Most importantly, it will help you to shape your wedding into something that reflects you as a couple, and will guide you towards that goal in manageable steps while following the path of least resistance.

    Seriously. Buy this book.


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  2. Elizabeth Clayton | September 25, 2014 at 6:45 pm |
    139 of 140 people found the following review helpful
    5.0 out of 5 stars
    the best wedding planning book I’ve read, December 11, 2011
    Verified Purchase(What’s this?)
    This review is from: A Practical Wedding: Creative Ideas for Planning a Beautiful, Affordable, and Meaningful Celebration (Paperback)
    I’m a professional wedding planner. When I first started planning weddings five years ago (for friends, I had no idea at the time that I’d one day be doing this professionally) I read pretty much every wedding planning book I could get my hands on that didn’t seem totally insane, because that’s what I do when I want to learn about something – I read. And while I picked up some helpful pieces here and there, there was not a single book that I loved overall. I wish that this book had been around then.

    Now, I didn’t learn anything from this book, but that’s because, well, I now do this professionally. However, if you’re not a professional wedding planner? You will learn things. Good things. Things like how to find an affordable venue, and that it’s OK to sometimes cry during the planning process, and why you should focus on your ceremony, and when and why you need to ask for help.

    It’s a wedding planning book that manages to deal with both logistics (important! weddings are full of logistics, and they are often overwhelming) and, probably even more importantly, also deals with the often intense emotional logistics around weddings and marriages. It reminds you that your wedding is not just a big party, it is the start of your marriage.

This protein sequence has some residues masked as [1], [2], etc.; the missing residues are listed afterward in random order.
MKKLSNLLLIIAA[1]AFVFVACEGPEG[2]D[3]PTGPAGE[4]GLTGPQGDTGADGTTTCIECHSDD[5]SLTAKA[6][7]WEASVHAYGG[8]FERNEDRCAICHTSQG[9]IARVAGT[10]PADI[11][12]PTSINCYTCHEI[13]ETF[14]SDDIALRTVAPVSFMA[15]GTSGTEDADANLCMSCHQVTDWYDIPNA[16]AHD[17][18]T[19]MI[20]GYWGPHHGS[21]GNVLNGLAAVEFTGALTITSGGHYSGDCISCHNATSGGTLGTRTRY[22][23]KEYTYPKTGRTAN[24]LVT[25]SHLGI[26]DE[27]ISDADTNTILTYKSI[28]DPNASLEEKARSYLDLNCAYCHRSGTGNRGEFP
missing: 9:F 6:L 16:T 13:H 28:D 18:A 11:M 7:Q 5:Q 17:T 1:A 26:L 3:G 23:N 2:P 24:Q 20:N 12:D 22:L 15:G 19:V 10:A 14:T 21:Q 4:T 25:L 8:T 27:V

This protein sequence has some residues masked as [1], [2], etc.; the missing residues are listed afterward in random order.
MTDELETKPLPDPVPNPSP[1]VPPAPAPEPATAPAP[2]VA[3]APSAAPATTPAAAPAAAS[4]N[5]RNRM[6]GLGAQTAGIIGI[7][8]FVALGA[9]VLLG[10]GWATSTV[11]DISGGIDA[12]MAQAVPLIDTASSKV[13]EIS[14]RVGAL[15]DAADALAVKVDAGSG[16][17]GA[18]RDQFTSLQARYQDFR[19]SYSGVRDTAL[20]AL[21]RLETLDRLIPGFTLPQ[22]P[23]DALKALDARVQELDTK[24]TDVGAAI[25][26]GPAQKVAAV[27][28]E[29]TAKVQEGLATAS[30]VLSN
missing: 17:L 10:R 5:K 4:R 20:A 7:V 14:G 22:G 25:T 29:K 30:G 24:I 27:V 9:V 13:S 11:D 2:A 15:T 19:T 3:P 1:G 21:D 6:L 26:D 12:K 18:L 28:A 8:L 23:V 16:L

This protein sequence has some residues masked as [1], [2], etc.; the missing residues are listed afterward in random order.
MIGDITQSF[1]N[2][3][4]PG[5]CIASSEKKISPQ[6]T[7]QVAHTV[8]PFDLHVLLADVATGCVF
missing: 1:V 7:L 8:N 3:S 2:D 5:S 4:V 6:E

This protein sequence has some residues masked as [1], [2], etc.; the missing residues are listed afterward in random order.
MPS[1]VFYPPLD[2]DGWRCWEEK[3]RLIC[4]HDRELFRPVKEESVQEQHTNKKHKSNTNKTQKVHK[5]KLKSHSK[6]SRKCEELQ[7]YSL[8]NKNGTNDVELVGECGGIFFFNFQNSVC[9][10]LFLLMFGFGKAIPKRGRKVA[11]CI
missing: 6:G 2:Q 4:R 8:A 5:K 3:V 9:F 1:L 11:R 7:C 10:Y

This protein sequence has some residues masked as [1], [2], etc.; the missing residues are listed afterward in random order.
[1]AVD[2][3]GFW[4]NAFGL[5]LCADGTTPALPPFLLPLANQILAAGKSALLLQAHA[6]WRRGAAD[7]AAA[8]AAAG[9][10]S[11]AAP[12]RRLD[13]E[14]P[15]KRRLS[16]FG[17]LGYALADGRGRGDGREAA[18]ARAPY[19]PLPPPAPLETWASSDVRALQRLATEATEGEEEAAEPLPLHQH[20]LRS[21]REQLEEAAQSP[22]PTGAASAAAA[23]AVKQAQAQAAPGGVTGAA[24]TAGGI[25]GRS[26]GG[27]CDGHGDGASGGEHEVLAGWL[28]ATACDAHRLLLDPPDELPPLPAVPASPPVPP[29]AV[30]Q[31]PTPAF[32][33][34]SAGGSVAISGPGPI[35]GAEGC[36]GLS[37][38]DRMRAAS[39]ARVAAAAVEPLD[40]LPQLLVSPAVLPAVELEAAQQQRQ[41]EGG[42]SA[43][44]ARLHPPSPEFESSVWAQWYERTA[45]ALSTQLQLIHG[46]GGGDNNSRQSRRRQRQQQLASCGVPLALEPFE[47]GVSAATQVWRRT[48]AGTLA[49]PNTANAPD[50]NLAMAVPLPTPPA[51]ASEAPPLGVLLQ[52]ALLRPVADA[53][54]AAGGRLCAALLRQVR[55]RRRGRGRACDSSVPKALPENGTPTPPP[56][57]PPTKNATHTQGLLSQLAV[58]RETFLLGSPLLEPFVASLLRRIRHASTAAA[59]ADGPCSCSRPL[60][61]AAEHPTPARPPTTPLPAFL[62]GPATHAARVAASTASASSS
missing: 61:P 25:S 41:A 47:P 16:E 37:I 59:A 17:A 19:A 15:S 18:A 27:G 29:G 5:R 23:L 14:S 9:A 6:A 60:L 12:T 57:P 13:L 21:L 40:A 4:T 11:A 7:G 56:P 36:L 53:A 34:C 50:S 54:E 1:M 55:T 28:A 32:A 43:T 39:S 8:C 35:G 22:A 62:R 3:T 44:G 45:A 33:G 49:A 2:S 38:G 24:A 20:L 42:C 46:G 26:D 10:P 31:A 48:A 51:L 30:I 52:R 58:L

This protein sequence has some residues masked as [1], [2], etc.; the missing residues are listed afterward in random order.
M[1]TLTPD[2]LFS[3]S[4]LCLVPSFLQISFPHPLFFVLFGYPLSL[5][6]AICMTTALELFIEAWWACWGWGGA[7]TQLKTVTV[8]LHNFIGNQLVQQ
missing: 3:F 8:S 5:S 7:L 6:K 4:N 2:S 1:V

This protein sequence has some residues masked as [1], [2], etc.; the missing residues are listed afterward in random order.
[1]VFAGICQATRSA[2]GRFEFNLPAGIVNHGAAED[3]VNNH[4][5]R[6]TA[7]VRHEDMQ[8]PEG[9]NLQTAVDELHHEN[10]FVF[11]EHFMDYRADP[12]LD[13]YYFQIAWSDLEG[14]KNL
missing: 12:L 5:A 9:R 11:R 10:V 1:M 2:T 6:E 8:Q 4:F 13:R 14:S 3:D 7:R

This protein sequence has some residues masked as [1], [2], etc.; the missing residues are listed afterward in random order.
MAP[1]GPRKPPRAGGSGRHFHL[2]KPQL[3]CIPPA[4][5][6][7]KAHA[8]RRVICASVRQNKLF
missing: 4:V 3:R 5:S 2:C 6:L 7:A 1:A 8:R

So go buy it, and buy a copy for your mother, and copies for all of your friends who are getting married. This book is definitely my new go-to engagement party gift. If you are a regular reader of the APW blog, rest assured that it’s different than the website. The book walks you through wedding planning from engagement to post-honeymoon, all in a concise, smart, practical way. It pulls from many of the wisest posts on the site, but is in fact an entirely new piece of work that is valuable in an entirely different way to anyone who’s planning a wedding.

    The wedding industry in America gets a bad rap for a reason – it’s generally full of people and organizations who are trying to get you to buy more, do more, stress more. Couples who are getting married need all the help they can get in getting away from this – it’s insidious, and can trap even the most sane, laid back people into thinking that they have to do things a certain way, because it’s a wedding and it has to be perfect. My favorite line in the book is tied between “There is a whole wedding marketing machine set up to sell you the perfect wedding, but the reality is, things are going to go wrong on your wedding day. That’s fine. It’s great, even. It’s the imperfections that make the day yours.” and (a quote from a real-life former bride) “I honestly just gave it up to Jesus. I mean, WWJD anyway? He wouldn’t stress about anyone handing out some program fans, I’ll bet you that much.”